A couple is murdered on the US-Mexico border by means of a bomb planted in a car. The crime involves the police officials of the two countries (Welles and Charleston Heston) involved in a professional and ego war and we see a rapid fire convoluted plot which has one gripped and fascinated till the last gunshot, springing fresh surprises at each turn, not to mention the voluble, dazzling script. Welles as the American police officer elects to play a complex and larger than life persona as a committed, dissipated, overbearing and pathetic persona who is none too scrupulous about methods so long as he can put a noose around the person he intuits as guilty. The film concludes on a tragic note with the bewitching Marlene Dietrich, who is in a guest role, concluding with "He was some kind of a man. What does it matter what you say about people?"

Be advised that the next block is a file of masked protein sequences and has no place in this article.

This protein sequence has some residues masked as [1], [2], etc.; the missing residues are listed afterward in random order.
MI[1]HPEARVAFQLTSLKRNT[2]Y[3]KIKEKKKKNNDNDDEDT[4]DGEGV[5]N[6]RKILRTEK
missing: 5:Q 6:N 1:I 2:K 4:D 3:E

The whole point of the film is the dramatic/cinematic genius of Orson Welles, all too pervasive even in this, his period of creative and professional decline. Its somber black and whites depicts a seamy world of drugs, crime and enforcement. The script sparkles and dances saying something unexpected each time. Ultimately it is the the beauty which is uniquely celluloidal that lifts this film far above the ordinariness of its theme. This is cinema noire--whose hallmark is a kind of fatalistic melancholia--at its headiest.